The findings of a long-awaited internal investigation into the role of Tauranga City Council staff in the failure of Bella Vista Homes have finally been released – but only partly.
And the section of the report that has been released is damning.
One major finding is that the Bella Vista subdivision "threw up a particularly egregious conflict of interest that was identified late, treated too lightly (if not ignored) and was poorly managed, if managed at all."
The report says of that conflict: "It was, albeit subconsciously, probably a factor in the unwarranted passing of a number of building inspections of Bella Vista Homes."
Late this afternoon the council released the executive summary of the report by retired judge Graeme Colgan, who started his investigation in October last year.
The report cost almost $400,000.
Colgan says in his summary he concluded there were two major areas of deficiency that led to the Bella Vista subdivision's failure.
The first concerned ground stability and retention.
"When modified from its pre-subdivision state, inherently unstable ground was not properly or sufficiently retained for the development's intended use, the construction and occupation of medium-density residential dwellings."
The second fundamental deficiency related to the buildings constructed on the land.
Colgan says there was "substandard construction of dwellings" and "substandard inspection and approval of those substandard dwellings".
He says council staff - employees and contractors - had roles in each of those broad deficiencies.
Progress on the development stopped in November 2017, leaving behind unfinished houses and millions of dollars in outstanding debts.
Twenty-one of the building company's houses were suddenly evacuated by the council in March last year and families lost their homes.
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Colgan also concluded two categories of conduct or omission by council staff contributed to the collapse of the Bella Vista subdivision.
Council staff followed flawed processes when dealing with both the resource consent and the building elements of the subdivision.
He says, in those cases, those staff should not be held responsible for the flawed consequences of their performance of their roles.
However, in other instances, individual staff did not do their jobs adequately.
"Such acts and omissions may be seen as culpable, that is in breach of relevant employment agreements, and blameworthy."
Colgan says he found examples of council staff being at risk of being subject to "undue and improper influences" in carrying out their work.
He recommended the council have someone for staff to go to if they are concerned about being targeted, and a process for handling it.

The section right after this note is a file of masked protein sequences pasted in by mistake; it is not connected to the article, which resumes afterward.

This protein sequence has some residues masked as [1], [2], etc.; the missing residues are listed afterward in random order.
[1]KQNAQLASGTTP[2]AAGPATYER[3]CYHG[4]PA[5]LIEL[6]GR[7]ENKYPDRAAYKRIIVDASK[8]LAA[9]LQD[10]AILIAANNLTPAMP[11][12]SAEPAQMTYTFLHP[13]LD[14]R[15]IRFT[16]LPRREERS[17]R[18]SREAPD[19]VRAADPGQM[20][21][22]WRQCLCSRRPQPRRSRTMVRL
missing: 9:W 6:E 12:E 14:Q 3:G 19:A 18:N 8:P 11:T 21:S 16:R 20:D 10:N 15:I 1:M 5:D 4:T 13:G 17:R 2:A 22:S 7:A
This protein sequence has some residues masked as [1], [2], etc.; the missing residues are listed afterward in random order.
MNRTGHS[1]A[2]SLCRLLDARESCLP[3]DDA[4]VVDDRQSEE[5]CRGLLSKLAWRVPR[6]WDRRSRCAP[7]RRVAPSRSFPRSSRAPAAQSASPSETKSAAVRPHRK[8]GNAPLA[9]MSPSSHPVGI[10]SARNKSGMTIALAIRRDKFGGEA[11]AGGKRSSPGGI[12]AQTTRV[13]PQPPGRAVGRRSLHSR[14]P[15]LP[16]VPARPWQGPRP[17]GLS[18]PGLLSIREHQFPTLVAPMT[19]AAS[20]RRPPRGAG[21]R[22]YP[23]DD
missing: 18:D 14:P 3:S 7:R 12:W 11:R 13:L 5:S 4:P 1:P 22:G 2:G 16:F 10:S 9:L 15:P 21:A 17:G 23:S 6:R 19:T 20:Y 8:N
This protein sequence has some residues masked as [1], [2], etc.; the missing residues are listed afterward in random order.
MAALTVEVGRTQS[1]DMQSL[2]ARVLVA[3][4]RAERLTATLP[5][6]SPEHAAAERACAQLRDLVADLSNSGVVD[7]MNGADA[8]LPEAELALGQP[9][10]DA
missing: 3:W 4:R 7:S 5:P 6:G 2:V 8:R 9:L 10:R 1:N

Some council staff had a "remarkable lack of awareness of the worsening Bella Vista situation," Colgan found.
He also highlighted the council's "significant under-resourcing" in some skill areas at times, which he recommended should be beefed up. That included geotechnical engineering.
The summary was provided in response to an official information request for the full report by the Bay of Plenty Times.
Council chief executive Marty Grenfell said the full report was withheld for now on legal advice, for privacy and confidentiality reasons.
It was also protecting the free and frank admissions made by staff in the preparation of the report.
The Bay of Plenty Times had also asked for details about any employment actions taken as a result of the Colgan report. That was also withheld on privacy and other grounds.
The Times will challenge the council's response with the Ombudsman.
In a statement today, Grenfell said the shortcomings highlighted in the Colgan report were now "largely historic in nature".
"Tauranga City Council is now a very different organisation today from that which existed in 2015/17."
The council was also addressing issues raised in investigations by IANZ in 2017 and the Ministry of Business, Innovation and Employment in 2018.
Both organisations would visit the council next week to check its progress on those issues, and Grenfell said the council would welcome them.
"We believe it will allow us to put these issues to rest and move on, with significantly greater confidence in the integrity of our consenting, inspecting and monitoring activities."
Grenfell said there were no outstanding employment-related issues to be addressed. Some staff were receiving professional development to prevent any repeat of Bella Vista.
Tauranga Mayor Greg Brownless said the summary was provided to elected members at the same time as the Bay of Plenty Times today.
He had not had an opportunity to read it yet due to a council meeting, but said generally there had been "big changes" in the organisation since Grenfell arrived a year ago.
He had been assured that any staff member assessed as having any culpability had been "held to account".